The difficulties of the 2019 season didnâ€™t just impact last yearâ€™s crop performance, it also set the stage for some additional challenges this year.
In this Managing for Profit, DEKALB Asgrow technical agronomist Harmon Wilts of Minnesota shares some ways growers can better control weeds this spring.
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The focus for stormy weather will shift to the northern Plains and the Northwest. At mid-week, late-season snow will overspread parts of Montanaâ€™s high plains and continue across the Cascades and northern Rockies. As the week progresses, precipitation in the Red River Valley of the North may aggravate snow-melt flooding. Farther south, rain along the Gulf Coast may provide some drought relief from Texas to Louisiana. Toward weekâ€™s end, chilly air will engulf most areas west of the Mississippi Valley, possibly resulting in freezes by Saturday morning as far south as the northern panhandle of Texas.
Wisconsinâ€™s Farm Technology Days will have a new general manager, but not right away.Â
General Manager Matt Glewen tells Brownfield, “They brought a new one on in plenty of time to really learn the ropes before I depart, which won’t be until after the show in 2022.â€� Glewen plans to retire after that show.
Glewen says his successor will be Arnie Jennerman, who has 25 years of private sector business experience and has also worked with the University of Wisconsin in a number of technology management positions.Â
The manager of Wisconsinâ€™s Farm Technology Days says heâ€™s watching how the coronavirus situation closely in case the show has to be called off. Matt Glewen says, “We’re probably going to have to make a decision by early May if the show is going to be postponed or not.”
Glewen tells Brownfield the show, so far, is still on for July 21st through the 23rd in Eau Claire county, but that could change if the COVID-19 pandemic doesnâ€™t let up soon enough.
Ag economists expect the wild ride in the hog markets to
continue for at least the next several weeks and even possibly months.
Ag economist Jim Mintert, director of Purdueâ€™s Center for Commercial Agriculture, says demand uncertainty is going to be the big driver behind the volatility.Â â€œThe real concern is going to be what happens to pork product prices and in turn hog prices as we see the impacts of COVID-19 spillover into increasing unemployment, lower consumer income levels, and also the potential impact with respect to pork exports,â€� he says.Â
Ethanol groups are not happy with the EPAâ€™s final regulations for fuel economy standards. Although a rollback of the Obama administrationâ€™s standards, Geoff Cooper with the Renewable Fuels Association says they saw a glimmer of hope for higher octane standards in the new rule. Cooper tells Brownfield Ag News, â€œThis would have been the perfect opportunity for them to do that but this final rule doesnâ€™t do that. It missed an opportunity and EPA took a pass on doing anything around octane.
Many market analysts think USDAâ€™s corn planting estimate of 97 million acres is too high.Â
Arlan Suderman with INTL FCStone agrees, but he says a lot
of it depends on weather over the next 30 days.
â€œIf it turns out dry in the month of April, and good corn
planting, and we do dry out the fields enough to get the fieldwork done, very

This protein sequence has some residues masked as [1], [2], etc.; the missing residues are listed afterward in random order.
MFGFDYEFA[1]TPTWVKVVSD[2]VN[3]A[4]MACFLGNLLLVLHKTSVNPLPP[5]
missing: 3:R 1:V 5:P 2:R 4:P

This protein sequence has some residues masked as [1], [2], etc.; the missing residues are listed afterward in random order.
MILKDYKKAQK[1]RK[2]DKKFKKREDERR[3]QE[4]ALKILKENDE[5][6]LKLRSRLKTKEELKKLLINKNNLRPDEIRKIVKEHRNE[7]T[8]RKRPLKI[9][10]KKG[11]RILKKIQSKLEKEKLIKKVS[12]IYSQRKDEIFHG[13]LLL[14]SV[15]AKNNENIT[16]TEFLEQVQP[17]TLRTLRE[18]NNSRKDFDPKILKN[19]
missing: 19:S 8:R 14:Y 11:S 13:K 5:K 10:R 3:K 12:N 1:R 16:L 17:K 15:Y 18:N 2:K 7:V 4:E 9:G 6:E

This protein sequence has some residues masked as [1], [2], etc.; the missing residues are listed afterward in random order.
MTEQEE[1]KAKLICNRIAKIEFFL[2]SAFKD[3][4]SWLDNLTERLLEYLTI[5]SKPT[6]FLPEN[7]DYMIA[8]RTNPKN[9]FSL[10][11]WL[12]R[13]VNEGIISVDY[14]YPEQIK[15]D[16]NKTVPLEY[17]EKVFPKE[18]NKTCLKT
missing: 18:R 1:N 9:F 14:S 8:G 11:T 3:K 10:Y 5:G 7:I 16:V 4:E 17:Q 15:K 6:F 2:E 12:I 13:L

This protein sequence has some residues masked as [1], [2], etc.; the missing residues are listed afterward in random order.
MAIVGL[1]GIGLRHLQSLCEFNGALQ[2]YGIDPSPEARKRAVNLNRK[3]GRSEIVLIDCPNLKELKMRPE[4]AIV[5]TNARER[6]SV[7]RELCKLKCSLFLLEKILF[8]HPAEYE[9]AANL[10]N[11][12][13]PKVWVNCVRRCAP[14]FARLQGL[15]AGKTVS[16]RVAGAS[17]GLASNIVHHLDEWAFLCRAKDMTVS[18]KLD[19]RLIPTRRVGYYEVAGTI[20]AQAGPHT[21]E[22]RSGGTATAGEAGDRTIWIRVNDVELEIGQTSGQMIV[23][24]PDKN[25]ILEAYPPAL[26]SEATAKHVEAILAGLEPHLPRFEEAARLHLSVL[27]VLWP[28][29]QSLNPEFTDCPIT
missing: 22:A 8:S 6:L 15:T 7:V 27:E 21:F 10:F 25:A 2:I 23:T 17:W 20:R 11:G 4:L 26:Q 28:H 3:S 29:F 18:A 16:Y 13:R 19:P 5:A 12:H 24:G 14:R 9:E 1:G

few people are going to wait around for Mayâ€”and we will come close to that 97
million acres of corn, in all likelihood,â€� he says.
At the Chicago
Mercantile Exchange, live cattle ended the day sharply higher on an oversold
bounce ahead of widespread direct business.
Feeder cattle were sharply higher on the same factors. April live cattle closed $2.62 higher at $101.92
and June live cattle closed $3 higher at $92.07. April feeder cattle closed $1.87 higher at
$121.92 and May feeder cattle closed $2 higher at $122.90.
Direct cash cattle trade activity is still very quiet. Packer inquiry has been limited. There were a handful of deals reported in Nebraska at $180 dressed. Early asking prices have surfaced in the South $120 plus live and $190 plus dressed in the North. Wednesdayâ€™s Fed Cattle Exchange has an offering of 4,696 head. Itâ€™s likely significant trade volume will be delayed until the latter half of the week.
At the Callaway Livestock Center in Missouri, compared to last weekâ€™s light test, a light test of 400 to 500-pounds steers sold with a lower undertone, 500 to 550-pounds steers were weak to $5 lower, with 6 weight steers and a pot load of 765 pounds steers steady.Â
Soybeans were modestly higher on short covering and technical buying. The USDA is projecting a 10% increase in planted area after the historically slow pace in 2019, but that will depend on the weather. Some key U.S. growing areas are already wet and are expected to see more precipitation ahead of widespread activity. Quarterly stocks were down 17% on the year, slightly larger than expected, and while they did reflect good demand, they also reflected last yearâ€™s smaller crop.
Iowa Senator Chuck Grassley wants the USDA and Department of Justice to investigate recent volatility in the cattle markets, to see if beef packers have â€œillegally manipulatedâ€� the markets during the COVID-19 pandemic.
â€œItâ€™s very shameful if the big four packing companies are using
this national crisis to gouge the farmer,â€� Grassley says. â€œIâ€™m going to write
to Attorney General Barr and Secretary of Agriculture Perdue, asking them to
address this issue immediately, if thereâ€™s anything they find wrong.â€�
Grassley says itâ€™s hard to understand why cattle prices are going down when beef is â€œflying off grocery shelvesâ€�.